Friends of SPCAN (Society for the Prevention of Cruelty to Animals Nepal) is extremely concerned about the apparent decision of the Department of National Parks and Wildlife Conservation to allow biomedical research on monkeys in Nepal, and to actually provide researchers with monkeys from national parks managed by the department ('Monkey business', #171). The department is now supporting the work of the Nepal Natural Society, an NGO that cooperates with the Washington Primate Center. Monkeys are considered sacred and an important part of Nepal's heritage for a number of reasons. Monkeys are highly intelligent animals and maintain intricate social structures. They have complex emotional lives, caring for one another and showing love to their babies as we humans do to our children. Ethically, using monkeys in experiments that inflict mental and physical pain is unacceptable and unconscionable. Research illustrates that primate experimentation is no longer the 'gold standard' for study design. Past experience has demonstrated that animal-modelled biomedical research yields results that cannot be safely applied to humans.
Nepal will not get credit for providing monkeys for biomedical research by maintaining outdated, unreliable and unethical methods for conducting studies. We are living in an era when ethics as well as state-of-the-art study design are important considerations when doing research. England maintains a complete ban on great ape experimentation. Recently, large-scale public and professional protests in France halted plans for a breeding facility for experimental animals. India, after realising that its monkeys were misused for gruesome radiation experiments in the US, banned all primate exports in 1977. Global trends indicate a strong movement towards the abolition of experiments on primates. This is one of the reasons why it is increasingly difficult for American research centres to find sufficient research primates. The Washington Centre tries to find loopholes in the world's legal animal rights provisions and in Nepal (one of the few countries in the world still largely without such legislation) it has found ideal working ground. We strongly request the department and the Nepali government at large to demonstrate its commitment to enlightened and ethical research practices by halting commercial, biomedical research on Nepali monkeys.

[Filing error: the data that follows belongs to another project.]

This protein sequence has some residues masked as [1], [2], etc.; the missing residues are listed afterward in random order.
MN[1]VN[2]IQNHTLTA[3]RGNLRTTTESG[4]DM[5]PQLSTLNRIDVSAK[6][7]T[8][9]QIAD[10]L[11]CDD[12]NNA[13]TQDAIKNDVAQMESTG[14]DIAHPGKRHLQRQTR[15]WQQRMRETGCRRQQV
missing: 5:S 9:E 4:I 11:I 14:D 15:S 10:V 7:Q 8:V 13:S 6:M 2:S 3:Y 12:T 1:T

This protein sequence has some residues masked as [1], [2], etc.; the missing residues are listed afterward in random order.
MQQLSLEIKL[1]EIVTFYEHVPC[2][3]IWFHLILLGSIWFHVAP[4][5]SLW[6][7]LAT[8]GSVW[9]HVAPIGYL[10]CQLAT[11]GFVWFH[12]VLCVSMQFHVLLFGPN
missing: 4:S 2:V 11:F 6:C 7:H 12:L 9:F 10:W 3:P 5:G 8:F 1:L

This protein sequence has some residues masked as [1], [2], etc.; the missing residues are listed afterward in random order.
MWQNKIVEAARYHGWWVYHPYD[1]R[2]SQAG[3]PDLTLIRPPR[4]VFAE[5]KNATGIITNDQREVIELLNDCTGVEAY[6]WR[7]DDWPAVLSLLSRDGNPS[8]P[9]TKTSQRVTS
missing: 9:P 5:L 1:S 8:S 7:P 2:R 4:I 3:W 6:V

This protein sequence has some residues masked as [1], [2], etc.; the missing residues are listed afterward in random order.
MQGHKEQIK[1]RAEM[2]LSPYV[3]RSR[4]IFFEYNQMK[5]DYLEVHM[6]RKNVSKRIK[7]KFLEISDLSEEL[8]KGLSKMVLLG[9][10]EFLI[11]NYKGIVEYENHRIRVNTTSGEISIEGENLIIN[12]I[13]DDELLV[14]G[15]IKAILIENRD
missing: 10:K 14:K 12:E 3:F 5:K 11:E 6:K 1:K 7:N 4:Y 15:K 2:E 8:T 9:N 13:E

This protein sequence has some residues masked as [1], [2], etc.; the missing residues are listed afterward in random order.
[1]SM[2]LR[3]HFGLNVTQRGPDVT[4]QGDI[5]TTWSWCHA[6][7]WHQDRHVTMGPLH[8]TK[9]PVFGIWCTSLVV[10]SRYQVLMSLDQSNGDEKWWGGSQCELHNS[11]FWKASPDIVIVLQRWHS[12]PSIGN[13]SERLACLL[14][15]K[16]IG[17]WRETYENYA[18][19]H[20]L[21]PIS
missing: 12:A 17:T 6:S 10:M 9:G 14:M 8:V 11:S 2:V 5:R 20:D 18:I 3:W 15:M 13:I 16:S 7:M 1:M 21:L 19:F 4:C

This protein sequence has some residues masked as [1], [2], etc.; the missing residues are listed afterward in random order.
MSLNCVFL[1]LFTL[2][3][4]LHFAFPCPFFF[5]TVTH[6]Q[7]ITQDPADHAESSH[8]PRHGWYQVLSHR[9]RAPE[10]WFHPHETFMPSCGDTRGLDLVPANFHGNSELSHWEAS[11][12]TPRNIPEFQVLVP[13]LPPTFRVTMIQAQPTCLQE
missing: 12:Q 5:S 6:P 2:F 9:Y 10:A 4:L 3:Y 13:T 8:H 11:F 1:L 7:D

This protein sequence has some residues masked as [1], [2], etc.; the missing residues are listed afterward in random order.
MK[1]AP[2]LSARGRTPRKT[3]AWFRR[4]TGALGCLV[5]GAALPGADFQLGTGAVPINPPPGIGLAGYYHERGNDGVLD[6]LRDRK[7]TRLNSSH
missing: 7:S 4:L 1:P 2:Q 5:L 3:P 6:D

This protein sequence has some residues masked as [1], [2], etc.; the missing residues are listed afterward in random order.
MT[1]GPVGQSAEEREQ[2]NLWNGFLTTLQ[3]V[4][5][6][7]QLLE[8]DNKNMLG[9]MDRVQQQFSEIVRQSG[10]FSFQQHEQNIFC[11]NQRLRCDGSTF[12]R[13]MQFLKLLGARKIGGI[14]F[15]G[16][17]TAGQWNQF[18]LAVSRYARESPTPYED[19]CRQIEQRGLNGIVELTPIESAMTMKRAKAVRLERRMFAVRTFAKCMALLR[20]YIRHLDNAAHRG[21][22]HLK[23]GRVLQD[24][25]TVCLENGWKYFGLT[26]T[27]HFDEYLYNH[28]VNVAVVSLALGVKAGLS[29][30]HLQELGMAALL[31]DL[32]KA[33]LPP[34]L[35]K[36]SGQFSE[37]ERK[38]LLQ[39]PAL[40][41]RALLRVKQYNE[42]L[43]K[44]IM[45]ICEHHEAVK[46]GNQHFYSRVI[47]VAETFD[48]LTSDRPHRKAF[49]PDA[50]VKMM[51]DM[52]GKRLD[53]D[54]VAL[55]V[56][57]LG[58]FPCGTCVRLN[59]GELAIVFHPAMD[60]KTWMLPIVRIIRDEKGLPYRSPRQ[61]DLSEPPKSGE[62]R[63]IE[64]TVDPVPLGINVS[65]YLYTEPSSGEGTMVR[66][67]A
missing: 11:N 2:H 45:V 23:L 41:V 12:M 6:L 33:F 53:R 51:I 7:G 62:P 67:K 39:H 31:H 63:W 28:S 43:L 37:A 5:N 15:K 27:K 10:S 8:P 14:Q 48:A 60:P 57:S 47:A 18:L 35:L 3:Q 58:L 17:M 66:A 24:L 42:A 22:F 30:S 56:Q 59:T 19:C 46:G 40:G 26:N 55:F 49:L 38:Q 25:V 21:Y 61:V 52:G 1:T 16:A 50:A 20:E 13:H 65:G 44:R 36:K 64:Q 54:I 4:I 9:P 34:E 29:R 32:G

Friends of SPCAN,